September 21 2014 Latest news:
By Chris Brammer
Wednesday, December 21, 2011
THE head coach of County Upper Basketball Academy has told how he wants to help Suffolk’s best youngsters progress through the centre’s ranks and earn a shot at a college sports scholarship in the USA.
The Bury St Edmunds-based facility, led by former London Towers coach Darren Johnson, offers student-athletes the chance to follow a structured programme in both the classroom and on the court and has produced a number of players that have progressed Stateside and into the big-bucks business of the college basketball system.
The Ipswich-born coach himself started his collegiate career as a student-athlete at DMACC College in Iowa and also coached there before coaching stints at South Dakota University and the University of Texan Pan-American.
Currently, only two under-19 County Upper players – David Baulcomb (Haverhill) and Oliver Barrett (Bury St Edmunds) – are from Suffolk with students from as far afield as Hungary taking advantage of the academy’s expertise.
Meanwhile, Charlie Watts (Mount Olive College), Jamari Wright (St Thomas College) and Dan Shaw (The University of Alaska) are among several former County Upper graduates embarking on four-year long scholarship programmes playing basketball.
“If they’re good enough and they prove to me that they want it enough and are willing to put in that extra effort, then I will get them involved in the recruitment process for a scholarship in America,” said Johnson.
“Gaining the scholarship is the easy part but fighting for your place and earning you spot on the team is the tough part.
“That’s where having the right mentality and attitude comes in.
“Hopefully what we can provide here is a development programme that would then give them a fighting chance over there.
“The challenge of mine is to get kids from the area into County Upper to see if they can develop.
“There is some talent out there in years eight, nine and 10 and we have a good middle school league in the area.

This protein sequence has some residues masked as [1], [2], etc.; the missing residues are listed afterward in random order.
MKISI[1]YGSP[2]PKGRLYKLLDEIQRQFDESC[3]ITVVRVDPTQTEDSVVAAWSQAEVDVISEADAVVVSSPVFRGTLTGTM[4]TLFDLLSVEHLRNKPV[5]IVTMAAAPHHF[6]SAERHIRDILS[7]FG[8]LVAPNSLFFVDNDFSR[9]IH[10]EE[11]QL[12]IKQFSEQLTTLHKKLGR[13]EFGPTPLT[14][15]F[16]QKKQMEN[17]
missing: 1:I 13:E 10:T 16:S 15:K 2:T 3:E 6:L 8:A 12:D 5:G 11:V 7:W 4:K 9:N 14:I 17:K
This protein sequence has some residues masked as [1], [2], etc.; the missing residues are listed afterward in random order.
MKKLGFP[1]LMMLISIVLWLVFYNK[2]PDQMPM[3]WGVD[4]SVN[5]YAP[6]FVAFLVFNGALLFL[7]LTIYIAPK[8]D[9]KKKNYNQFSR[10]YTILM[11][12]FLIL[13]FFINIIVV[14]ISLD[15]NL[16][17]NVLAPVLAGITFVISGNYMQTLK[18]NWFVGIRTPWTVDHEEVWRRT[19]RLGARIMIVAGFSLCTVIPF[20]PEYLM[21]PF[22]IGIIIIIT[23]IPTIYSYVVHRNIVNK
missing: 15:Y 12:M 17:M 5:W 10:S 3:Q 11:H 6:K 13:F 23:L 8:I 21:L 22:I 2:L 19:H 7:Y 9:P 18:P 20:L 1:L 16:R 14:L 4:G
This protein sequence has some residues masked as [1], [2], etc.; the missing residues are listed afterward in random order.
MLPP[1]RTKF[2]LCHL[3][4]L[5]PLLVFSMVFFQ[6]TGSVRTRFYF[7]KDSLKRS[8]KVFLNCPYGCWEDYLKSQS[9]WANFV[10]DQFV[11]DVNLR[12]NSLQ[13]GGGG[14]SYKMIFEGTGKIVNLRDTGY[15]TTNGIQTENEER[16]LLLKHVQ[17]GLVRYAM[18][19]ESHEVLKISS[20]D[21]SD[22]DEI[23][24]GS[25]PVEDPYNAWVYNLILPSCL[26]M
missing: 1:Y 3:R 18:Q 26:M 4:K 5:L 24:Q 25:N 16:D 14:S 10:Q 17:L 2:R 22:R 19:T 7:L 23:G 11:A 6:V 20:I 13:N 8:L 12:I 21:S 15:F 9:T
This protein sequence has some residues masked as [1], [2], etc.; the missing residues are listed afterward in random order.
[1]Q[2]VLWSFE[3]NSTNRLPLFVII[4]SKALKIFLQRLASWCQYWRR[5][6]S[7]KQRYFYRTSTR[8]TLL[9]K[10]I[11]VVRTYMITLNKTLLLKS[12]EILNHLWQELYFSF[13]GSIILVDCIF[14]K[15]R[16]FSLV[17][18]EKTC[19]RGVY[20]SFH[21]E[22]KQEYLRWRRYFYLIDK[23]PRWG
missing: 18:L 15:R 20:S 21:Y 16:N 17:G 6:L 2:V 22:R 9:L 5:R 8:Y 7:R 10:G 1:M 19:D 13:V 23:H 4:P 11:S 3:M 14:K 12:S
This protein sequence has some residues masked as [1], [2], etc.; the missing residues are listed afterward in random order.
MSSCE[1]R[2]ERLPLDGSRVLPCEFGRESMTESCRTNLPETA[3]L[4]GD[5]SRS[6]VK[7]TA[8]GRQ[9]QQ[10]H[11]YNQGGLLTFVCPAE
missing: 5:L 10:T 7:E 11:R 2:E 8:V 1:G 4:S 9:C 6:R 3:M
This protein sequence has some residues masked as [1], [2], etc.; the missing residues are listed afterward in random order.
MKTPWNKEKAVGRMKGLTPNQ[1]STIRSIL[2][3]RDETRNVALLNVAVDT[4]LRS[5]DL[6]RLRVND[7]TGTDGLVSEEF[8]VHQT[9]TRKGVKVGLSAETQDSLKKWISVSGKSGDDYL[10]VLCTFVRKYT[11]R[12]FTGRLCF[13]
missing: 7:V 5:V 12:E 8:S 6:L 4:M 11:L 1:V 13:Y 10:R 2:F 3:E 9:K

“I can bring kids in from elsewhere but I want to be giving local talent a chance.”
Johnson has recently taken his under-19s team, who play in the National Academy League, out to America to experience the collegiate basketball system.
There, coaches are on lucrative contracts, games are televised and watched in packed arenas and the yearly budgets of the college and universities’ sports budgets often run into eight figures.
County Upper’s players were also given a taste of what could be ahead of them, losing 105-42 to NCAA Division Two team DMACC (the third best in the country at that level) and DMACC’S league rivals, Iowa Central, 92-42 before playing games against Marshalltown and South Western County College. All the players on the opposing teams were on scholarships.
“A lot of our kids read about and watch the NBA and watch the college games but they only see the end-product. They don’t know what these top athletes have to go through to get to that point,” said Johnson.
“A lot of them come back from the experience having seen a different side to things, what effort needs to be put in and the commitment needed towards their sport and their studies. It is extremely cut-throat.
“I have seen a difference in some of the kids since they have come back and in practice sessions, they are pushing each other that bit further.”
n For more information about the academy visit cu-basketball.com or call 01284 754857.